By Robin Swithinbank in London
You'll have to forgive me the conceit if I say I've always thought the prevailing trend at Baselworld is spotting prevailing trends. I've never been quite sure what makes a trend. Two green-dialled watches? Three NATO straps? Or do we need half a dozen before we have a headline on our hands?
This is why I'm always grateful for pilots' watches, which are reliably impervious to trends, much as Middle England is to change. A pilot's watch is an infallible watch design archetype. In the main, examples are legible and unfussy, round-cased and steel, and as well equipped for dealing with the perils of a life spent on a swinging arm as any timepiece you care to mention.
The latest flock of flyboy timepieces from Baselworld 2014, I can report, does not disappoint. My favourite newcomer is Bremont's MBIII, which isn't really a newcomer at all, but a successor to the British brand's MBs I and II, now with the addition of a GMT function. Like those, it has been built to survive being thrown from a fast-moving jet in a Martin-Baker ejector seat (rather it than me), thus guaranteeing its anti-shock credentials. Good-looking thing it is, too.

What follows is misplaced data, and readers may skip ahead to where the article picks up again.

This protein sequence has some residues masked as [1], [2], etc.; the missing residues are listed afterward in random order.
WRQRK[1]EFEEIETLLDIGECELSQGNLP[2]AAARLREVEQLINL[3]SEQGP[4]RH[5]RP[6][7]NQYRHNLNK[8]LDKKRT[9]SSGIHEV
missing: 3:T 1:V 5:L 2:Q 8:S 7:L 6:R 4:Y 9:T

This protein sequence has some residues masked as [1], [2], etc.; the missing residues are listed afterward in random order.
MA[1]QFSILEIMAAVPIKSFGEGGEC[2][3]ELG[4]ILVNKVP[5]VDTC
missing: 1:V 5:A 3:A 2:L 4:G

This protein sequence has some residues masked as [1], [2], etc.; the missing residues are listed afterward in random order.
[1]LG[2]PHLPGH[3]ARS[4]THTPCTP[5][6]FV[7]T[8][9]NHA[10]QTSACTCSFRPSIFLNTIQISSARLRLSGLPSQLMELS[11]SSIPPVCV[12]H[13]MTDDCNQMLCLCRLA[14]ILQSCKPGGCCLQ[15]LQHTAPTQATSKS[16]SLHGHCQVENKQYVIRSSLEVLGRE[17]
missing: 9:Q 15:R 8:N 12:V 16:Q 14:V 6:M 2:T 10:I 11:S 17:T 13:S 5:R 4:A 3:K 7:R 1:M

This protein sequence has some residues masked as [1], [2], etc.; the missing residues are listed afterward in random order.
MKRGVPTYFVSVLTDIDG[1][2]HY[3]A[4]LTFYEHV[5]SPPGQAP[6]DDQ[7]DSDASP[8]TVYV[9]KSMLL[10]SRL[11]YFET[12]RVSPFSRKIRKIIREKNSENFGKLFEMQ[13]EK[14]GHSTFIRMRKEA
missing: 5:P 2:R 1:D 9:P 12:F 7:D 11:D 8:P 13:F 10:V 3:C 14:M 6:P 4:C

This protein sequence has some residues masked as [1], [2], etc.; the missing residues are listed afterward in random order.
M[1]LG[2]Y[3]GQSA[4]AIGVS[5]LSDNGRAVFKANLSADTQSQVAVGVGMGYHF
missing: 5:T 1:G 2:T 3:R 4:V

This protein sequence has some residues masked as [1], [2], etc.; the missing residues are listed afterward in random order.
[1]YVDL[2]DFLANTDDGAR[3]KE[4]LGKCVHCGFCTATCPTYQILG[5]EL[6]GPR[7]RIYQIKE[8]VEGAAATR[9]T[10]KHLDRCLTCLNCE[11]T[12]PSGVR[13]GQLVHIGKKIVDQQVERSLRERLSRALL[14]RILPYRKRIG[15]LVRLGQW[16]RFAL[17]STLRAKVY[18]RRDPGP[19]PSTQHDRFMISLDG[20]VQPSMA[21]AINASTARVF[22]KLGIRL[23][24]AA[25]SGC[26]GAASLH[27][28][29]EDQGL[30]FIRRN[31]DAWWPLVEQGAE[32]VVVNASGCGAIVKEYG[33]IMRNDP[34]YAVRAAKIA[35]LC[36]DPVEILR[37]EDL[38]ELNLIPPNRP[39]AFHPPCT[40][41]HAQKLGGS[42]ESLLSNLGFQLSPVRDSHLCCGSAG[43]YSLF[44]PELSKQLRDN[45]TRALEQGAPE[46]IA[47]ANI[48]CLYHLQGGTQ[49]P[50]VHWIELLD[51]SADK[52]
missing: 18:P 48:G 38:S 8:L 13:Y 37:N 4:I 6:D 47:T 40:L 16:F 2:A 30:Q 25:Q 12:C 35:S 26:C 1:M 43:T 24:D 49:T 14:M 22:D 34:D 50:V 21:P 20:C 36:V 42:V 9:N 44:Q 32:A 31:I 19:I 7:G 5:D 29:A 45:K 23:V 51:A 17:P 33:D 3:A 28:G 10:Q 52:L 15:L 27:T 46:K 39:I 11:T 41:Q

Sticking with the more-of-the-same-please theme, Breitling notches up 30 years of its flagship Chronomat with a reproduction of the original, which was made for the Italian air force's aerobatic display team, the Frecce Tricolore. It's called the Chronomat Airborne and it's home to Breitling's B01 in-house automatic chronograph.
I was also lifted by the pilot offerings of two of the more 'affordable' luxury watch brands. Hamilton's 80-hour power reserve Khaki Pilot Pioneer comes in lightweight aluminium and a variety of colours, although the more straight-forward, heavier steel model on a black NATO fabric strap was the one that piqued my interest the most. Oris, meanwhile, has added a whole new line to its impressive pilot's collection. The automatic Big Crown ProPilot Date is chapter and verse on military chic: steel case, automatic movement, black dial and an olive fabric strap. Both retail at under £1k.
Before bringing this piece into land, a mention of Zenith's latest Montre d'Aeronef Type 20, the 'Extra Special', which happens to be one of the first crop of Zenith watches not to feature a Zenith movement. The Sellita unit inside means the price is low by the brand's standards, which is all part of Zenith's fast-evolving commercial strategy. Interesting. As for the watch, the funny thing is that, after two years of trying, it has finally found the right case size. At 45mm, it's very wearable. Just don't look under the bonnet.
Read about the top men's watches for under £5,000